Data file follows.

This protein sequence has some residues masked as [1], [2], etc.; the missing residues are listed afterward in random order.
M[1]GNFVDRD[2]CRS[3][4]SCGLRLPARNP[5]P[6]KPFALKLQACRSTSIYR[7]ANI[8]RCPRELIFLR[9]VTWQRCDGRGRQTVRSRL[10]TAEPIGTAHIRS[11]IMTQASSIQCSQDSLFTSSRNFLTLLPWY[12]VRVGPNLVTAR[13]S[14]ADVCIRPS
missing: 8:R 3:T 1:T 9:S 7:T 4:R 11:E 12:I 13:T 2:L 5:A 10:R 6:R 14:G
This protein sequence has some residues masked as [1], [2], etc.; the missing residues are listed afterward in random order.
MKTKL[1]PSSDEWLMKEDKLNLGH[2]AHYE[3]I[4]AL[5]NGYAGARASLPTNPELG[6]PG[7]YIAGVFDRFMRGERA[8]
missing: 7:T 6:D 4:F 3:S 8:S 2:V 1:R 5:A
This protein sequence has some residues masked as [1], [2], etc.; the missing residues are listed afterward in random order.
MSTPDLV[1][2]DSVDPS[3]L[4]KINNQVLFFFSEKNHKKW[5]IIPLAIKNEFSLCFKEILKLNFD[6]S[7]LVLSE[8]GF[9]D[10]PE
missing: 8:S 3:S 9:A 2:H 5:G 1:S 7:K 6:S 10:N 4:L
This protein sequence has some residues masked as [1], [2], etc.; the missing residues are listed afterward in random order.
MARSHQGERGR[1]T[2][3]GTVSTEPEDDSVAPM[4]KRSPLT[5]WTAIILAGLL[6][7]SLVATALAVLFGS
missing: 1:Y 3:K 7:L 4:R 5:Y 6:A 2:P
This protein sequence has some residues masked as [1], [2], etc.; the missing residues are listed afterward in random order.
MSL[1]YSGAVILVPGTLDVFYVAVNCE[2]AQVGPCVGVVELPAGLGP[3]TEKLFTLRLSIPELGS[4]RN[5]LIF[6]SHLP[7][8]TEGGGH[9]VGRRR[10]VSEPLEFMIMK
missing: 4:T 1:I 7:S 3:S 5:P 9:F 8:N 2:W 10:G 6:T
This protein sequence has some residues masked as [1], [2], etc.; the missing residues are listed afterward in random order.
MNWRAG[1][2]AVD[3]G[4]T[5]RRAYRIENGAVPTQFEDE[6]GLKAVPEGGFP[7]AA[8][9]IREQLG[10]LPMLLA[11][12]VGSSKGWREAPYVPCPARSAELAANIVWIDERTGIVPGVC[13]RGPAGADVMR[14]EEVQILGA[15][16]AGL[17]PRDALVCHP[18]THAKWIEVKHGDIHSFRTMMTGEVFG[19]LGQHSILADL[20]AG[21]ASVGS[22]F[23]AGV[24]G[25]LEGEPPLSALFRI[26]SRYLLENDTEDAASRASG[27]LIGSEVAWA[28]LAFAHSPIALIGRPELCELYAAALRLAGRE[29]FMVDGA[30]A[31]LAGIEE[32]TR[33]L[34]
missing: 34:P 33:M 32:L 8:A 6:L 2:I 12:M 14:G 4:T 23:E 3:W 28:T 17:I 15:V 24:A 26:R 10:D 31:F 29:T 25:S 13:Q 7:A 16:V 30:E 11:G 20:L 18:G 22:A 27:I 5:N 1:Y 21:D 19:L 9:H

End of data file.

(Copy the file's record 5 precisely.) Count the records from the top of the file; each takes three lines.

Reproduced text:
This protein sequence has some residues masked as [1], [2], etc.; the missing residues are listed afterward in random order.
MSL[1]YSGAVILVPGTLDVFYVAVNCE[2]AQVGPCVGVVELPAGLGP[3]TEKLFTLRLSIPELGS[4]RN[5]LIF[6]SHLP[7][8]TEGGGH[9]VGRRR[10]VSEPLEFMIMK
missing: 4:T 1:I 7:S 3:S 5:P 9:F 8:N 2:W 10:G 6:T